EZEKIEL ELLIOTT, DALLAS COWBOYS RUNNING BACK: I think it's kind of a touchy subject. You can't really tell somebody what to do with their body. I mean I grew up in family where we didn't get vaccines.
I got the vaccine just because I wanted to put myself in the best situation to be out there with my team week in and week out. But I mean not everyone feels that strongly or maybe other people, of course, still have their view of vaccines in --
(END VIDEO CLIP)
CAMEROTA: I thought it was interesting because he is saying he got the vaccine, but you can't tell somebody what to do with their body. Of course, at the NFL they do tell you what to do with your body. I mean your body -- they sort of own your body. But his point is that some people bristle at that.
SALAAM: Yes, they bristle at it. I think what is happening in this country with vaccination is it became politicized. We had the far right saying don't do it. We have the far left saying everybody should do it. And it's one of those situations where you don't need to politicize vaccinations, right.
People who are standing up against getting vaccinated have been vaccinated before. If you want to go on trip to another country, say you want to go to Africa on a safari, you have to get a vaccination. Right, like, so to sit up here and plant your flag and be anti-vax and you yourselves have been vaccinated whether it be flu, measles, mumps, polio.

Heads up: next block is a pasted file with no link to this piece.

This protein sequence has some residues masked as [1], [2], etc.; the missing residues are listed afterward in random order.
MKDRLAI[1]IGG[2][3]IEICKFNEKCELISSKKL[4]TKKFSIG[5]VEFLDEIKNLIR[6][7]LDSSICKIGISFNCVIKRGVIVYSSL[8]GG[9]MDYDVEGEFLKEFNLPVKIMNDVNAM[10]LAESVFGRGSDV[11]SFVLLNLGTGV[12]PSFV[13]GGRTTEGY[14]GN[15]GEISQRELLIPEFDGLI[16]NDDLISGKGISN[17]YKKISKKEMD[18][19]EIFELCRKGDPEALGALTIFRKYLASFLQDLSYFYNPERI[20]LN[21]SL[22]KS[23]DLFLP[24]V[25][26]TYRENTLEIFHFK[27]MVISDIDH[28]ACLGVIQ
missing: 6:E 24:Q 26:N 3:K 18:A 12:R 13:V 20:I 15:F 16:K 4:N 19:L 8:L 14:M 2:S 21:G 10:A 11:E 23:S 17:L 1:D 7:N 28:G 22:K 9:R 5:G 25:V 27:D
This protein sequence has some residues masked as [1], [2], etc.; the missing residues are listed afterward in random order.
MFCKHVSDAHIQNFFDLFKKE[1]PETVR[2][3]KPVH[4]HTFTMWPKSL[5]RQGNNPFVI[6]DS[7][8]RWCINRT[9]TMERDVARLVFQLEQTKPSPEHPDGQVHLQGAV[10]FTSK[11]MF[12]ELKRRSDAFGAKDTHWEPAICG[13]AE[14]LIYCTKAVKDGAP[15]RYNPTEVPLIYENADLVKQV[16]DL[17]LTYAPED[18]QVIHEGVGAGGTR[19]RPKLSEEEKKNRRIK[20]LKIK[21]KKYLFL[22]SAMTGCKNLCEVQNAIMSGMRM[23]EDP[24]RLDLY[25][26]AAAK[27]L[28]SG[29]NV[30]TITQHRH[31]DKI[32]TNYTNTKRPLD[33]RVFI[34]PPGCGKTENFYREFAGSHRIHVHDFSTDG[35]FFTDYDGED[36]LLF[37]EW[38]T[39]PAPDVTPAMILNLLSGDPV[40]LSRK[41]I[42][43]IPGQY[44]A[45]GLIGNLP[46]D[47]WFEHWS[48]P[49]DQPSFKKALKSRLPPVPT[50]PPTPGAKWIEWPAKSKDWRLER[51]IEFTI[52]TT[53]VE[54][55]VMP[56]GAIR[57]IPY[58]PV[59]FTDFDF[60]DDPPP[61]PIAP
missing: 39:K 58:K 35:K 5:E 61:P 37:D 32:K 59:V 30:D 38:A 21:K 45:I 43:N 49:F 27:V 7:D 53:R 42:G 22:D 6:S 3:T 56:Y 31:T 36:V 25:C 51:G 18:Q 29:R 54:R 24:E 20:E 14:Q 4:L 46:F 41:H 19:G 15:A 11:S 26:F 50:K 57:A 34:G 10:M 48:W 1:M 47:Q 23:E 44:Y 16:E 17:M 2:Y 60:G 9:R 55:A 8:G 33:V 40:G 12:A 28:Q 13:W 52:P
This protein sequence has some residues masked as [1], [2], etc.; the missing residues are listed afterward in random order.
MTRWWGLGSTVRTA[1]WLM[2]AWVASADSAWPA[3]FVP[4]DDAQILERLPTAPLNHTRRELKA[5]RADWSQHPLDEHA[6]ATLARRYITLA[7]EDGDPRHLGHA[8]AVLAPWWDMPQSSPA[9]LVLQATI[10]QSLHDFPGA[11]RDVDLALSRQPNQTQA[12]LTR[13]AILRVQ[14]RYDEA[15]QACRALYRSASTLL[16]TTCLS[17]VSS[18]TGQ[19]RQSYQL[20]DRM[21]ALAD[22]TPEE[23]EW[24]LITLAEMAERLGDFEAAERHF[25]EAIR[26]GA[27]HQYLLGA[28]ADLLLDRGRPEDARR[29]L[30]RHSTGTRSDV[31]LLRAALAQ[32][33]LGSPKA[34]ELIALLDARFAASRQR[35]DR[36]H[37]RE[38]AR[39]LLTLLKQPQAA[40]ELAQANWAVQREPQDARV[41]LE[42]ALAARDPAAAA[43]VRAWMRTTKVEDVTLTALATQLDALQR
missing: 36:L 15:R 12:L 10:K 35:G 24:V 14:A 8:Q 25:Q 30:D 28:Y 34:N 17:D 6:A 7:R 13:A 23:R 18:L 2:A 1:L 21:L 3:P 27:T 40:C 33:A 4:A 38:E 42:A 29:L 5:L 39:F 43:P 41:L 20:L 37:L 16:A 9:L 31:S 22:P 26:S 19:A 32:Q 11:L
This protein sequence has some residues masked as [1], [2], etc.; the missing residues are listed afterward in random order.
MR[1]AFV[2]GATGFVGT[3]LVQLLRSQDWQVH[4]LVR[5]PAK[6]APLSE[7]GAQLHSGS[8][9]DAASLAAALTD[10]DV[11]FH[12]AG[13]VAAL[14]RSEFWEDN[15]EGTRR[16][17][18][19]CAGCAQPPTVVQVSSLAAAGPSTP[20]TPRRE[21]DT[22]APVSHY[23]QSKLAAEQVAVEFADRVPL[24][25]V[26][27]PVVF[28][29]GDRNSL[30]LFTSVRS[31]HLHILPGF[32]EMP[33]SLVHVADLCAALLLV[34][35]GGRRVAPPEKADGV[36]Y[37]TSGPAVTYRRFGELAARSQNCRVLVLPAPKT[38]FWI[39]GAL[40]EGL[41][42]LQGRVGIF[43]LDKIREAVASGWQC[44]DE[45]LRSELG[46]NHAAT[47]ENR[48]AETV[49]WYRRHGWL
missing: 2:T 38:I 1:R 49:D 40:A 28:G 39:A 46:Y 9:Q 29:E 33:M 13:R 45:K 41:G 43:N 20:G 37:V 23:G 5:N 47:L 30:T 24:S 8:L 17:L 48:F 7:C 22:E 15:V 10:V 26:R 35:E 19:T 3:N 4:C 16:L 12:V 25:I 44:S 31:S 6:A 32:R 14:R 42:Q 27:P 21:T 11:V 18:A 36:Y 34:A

All of these things. Vaccinations have been around forever. So, when you decide that you want to stop trusting science and start trusting Facebook, and political views of others, that's where you get confused. And I think a lot of people are really teetering that line between politics and health and science.
CAMEROTA: Ephraim Salaam, great to talk to you. Thank you for your words of wisdom.
SALAAM: Thank you. CAMEROTA: OK, so back in the day, theme songs helped separate the
great shows from the nearly good shows. Where have all the theme songs gone? Don Lemon knows. And he's going to sing them for us in a minute.
CAMEROTA: Over the past few months, our very own Don Lemon embarked on a grueling investigation trying to answer the pressing question, where have all the TV theme songs gone? And one thing he learned is that writing songs is hard but writing TV-theme songs is even harder.
CHEERS THEME SONG: Making your way in the world today takes everything you've got.
GARY PORTNOY, CO-CREATOR OF CHEERS THEME SONG: When "Cheers" started, nobody was watching it.
CHEERS THEME SONG: -- all your worries, sure would help a lot. Wouldn't you like --
PORTNOY: But fortunately, there was a lot of interest in the song.
DON LEMON, CNN ANCHOR: What happened?
PORTNOY: Judy Hart-Angelo was a friend of mine for a number of years. We wrote this song called "My Kind of People."
LEMON: Let's hear it.
PORTNOY: My kind of people, root for the home team, making a living, out in the mainstream. We sit with our friends, the old and the true ones, before the night ends, we're bound to make new ones -- here's the really bad part -- you never know who's going to show at Cheers and here's to -- so.
LEMON: Wait, I liked it.
PORTNOY: You liked it, OK. Well, we sent it, and they turned it down.
CAMEROTA: And on balance the "Cheers" theme song was better. Don Lemon joins us now.
LEMON: Do not adjust your sets, I'm not Victor.
CAMEROTA: Yes, this is, this is --
LEMON: He's much better looking than I am.
CAMEROTA: Normally you're not sane at this hour of the day. And now we know why. LEMON: How are you? It's so good to see you. I was her first co- anchor. She cheated on me with Chris and now Victor.
CAMEROTA: I think you were going to say I was your first kiss.
LEMON: No, no, no, no, no.
CAMEROTA: How did you get this grueling assignment?